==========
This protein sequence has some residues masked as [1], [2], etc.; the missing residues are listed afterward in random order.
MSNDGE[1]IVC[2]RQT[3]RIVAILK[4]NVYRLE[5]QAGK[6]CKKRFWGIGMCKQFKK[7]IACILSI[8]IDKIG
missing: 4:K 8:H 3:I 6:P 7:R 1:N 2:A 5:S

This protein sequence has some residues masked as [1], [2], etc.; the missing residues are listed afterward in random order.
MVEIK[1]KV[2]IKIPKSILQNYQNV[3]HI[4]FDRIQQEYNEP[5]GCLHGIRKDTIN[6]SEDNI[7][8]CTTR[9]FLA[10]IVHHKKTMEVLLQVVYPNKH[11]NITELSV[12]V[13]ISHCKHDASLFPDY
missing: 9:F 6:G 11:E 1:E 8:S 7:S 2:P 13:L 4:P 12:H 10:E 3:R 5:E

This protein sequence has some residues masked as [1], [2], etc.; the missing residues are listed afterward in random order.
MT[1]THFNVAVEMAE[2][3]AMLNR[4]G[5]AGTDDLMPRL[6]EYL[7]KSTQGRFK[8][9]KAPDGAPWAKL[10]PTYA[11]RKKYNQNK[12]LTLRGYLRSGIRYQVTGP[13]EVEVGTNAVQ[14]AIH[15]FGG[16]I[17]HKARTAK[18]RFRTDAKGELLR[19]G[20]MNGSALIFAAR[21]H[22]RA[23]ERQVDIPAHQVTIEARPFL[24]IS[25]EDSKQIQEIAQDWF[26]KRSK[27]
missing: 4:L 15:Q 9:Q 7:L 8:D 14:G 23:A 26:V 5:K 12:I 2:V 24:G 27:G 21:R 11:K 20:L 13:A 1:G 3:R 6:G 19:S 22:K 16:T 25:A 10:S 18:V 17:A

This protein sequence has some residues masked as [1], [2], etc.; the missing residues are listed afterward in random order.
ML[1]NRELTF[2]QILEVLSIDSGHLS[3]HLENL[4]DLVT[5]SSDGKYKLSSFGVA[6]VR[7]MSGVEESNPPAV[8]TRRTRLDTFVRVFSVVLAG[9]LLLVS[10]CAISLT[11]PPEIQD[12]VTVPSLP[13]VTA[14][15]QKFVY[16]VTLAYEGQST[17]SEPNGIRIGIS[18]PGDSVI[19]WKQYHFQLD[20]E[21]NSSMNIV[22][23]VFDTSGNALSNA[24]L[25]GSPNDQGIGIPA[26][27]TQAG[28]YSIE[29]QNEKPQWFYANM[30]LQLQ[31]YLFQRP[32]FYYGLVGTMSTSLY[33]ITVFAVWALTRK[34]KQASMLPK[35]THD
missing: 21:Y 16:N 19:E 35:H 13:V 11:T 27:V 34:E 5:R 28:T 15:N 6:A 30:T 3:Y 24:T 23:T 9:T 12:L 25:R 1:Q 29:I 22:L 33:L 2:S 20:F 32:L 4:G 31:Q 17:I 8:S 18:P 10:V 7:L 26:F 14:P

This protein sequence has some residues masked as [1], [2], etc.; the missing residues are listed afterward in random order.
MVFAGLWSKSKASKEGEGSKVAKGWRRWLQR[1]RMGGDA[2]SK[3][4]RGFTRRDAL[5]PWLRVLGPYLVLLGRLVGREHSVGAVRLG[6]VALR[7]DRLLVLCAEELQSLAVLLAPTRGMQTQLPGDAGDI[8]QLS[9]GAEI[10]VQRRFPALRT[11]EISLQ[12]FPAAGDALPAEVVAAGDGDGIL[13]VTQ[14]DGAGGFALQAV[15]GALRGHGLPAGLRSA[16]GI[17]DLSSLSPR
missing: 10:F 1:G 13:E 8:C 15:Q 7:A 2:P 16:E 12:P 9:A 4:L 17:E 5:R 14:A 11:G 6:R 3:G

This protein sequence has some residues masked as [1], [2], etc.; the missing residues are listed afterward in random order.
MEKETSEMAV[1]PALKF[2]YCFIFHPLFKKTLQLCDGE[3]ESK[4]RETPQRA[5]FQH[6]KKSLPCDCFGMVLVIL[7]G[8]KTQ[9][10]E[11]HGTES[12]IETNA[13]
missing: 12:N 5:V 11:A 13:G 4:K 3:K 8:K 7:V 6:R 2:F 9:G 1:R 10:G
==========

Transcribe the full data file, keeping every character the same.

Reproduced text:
This protein sequence has some residues masked as [1], [2], etc.; the missing residues are listed afterward in random order.
MSNDGE[1]IVC[2]RQT[3]RIVAILK[4]NVYRLE[5]QAGK[6]CKKRFWGIGMCKQFKK[7]IACILSI[8]IDKIG
missing: 4:K 8:H 3:I 6:P 7:R 1:N 2:A 5:S

This protein sequence has some residues masked as [1], [2], etc.; the missing residues are listed afterward in random order.
MVEIK[1]KV[2]IKIPKSILQNYQNV[3]HI[4]FDRIQQEYNEP[5]GCLHGIRKDTIN[6]SEDNI[7][8]CTTR[9]FLA[10]IVHHKKTMEVLLQVVYPNKH[11]NITELSV[12]V[13]ISHCKHDASLFPDY
missing: 9:F 6:G 11:E 1:E 8:S 7:S 2:P 13:L 4:P 12:H 10:E 3:R 5:E

This protein sequence has some residues masked as [1], [2], etc.; the missing residues are listed afterward in random order.
MT[1]THFNVAVEMAE[2][3]AMLNR[4]G[5]AGTDDLMPRL[6]EYL[7]KSTQGRFK[8][9]KAPDGAPWAKL[10]PTYA[11]RKKYNQNK[12]LTLRGYLRSGIRYQVTGP[13]EVEVGTNAVQ[14]AIH[15]FGG[16]I[17]HKARTAK[18]RFRTDAKGELLR[19]G[20]MNGSALIFAAR[21]H[22]RA[23]ERQVDIPAHQVTIEARPFL[24]IS[25]EDSKQIQEIAQDWF[26]KRSK[27]
missing: 4:L 15:Q 9:Q 7:L 8:D 14:G 23:A 26:V 5:K 12:I 2:V 24:G 27:G 21:R 11:K 20:L 13:A 1:G 3:R 6:G 19:S 22:K 16:T 25:A 10:S 18:V 17:A

This protein sequence has some residues masked as [1], [2], etc.; the missing residues are listed afterward in random order.
ML[1]NRELTF[2]QILEVLSIDSGHLS[3]HLENL[4]DLVT[5]SSDGKYKLSSFGVA[6]VR[7]MSGVEESNPPAV[8]TRRTRLDTFVRVFSVVLAG[9]LLLVS[10]CAISLT[11]PPEIQD[12]VTVPSLP[13]VTA[14][15]QKFVY[16]VTLAYEGQST[17]SEPNGIRIGIS[18]PGDSVI[19]WKQYHFQLD[20]E[21]NSSMNIV[22][23]VFDTSGNALSNA[24]L[25]GSPNDQGIGIPA[26][27]TQAG[28]YSIE[29]QNEKPQWFYANM[30]LQLQ[31]YLFQRP[32]FYYGLVGTMSTSLY[33]ITVFAVWALTRK[34]KQASMLPK[35]THD
missing: 21:Y 16:N 19:E 35:H 13:V 11:T 27:V 34:E 5:R 28:T 15:N 6:A 30:T 3:Y 24:T 23:T 9:T 12:L 25:R 1:Q 29:I 22:L 33:L 2:S 20:F 32:L 4:G 31:Q 17:I 8:S 18:P 10:V 7:L 26:F 14:P

This protein sequence has some residues masked as [1], [2], etc.; the missing residues are listed afterward in random order.
MVFAGLWSKSKASKEGEGSKVAKGWRRWLQR[1]RMGGDA[2]SK[3][4]RGFTRRDAL[5]PWLRVLGPYLVLLGRLVGREHSVGAVRLG[6]VALR[7]DRLLVLCAEELQSLAVLLAPTRGMQTQLPGDAGDI[8]QLS[9]GAEI[10]VQRRFPALRT[11]EISLQ[12]FPAAGDALPAEVVAAGDGDGIL[13]VTQ[14]DGAGGFALQAV[15]GALRGHGLPAGLRSA[16]GI[17]DLSSLSPR
missing: 10:F 1:G 13:E 8:C 15:Q 7:A 2:P 16:E 12:P 9:A 4:L 17:E 5:R 14:A 11:G 6:R 3:G

This protein sequence has some residues masked as [1], [2], etc.; the missing residues are listed afterward in random order.
MEKETSEMAV[1]PALKF[2]YCFIFHPLFKKTLQLCDGE[3]ESK[4]RETPQRA[5]FQH[6]KKSLPCDCFGMVLVIL[7]G[8]KTQ[9][10]E[11]HGTES[12]IETNA[13]
missing: 12:N 5:V 11:A 13:G 4:K 3:K 8:K 7:V 6:R 2:F 9:G 1:R 10:G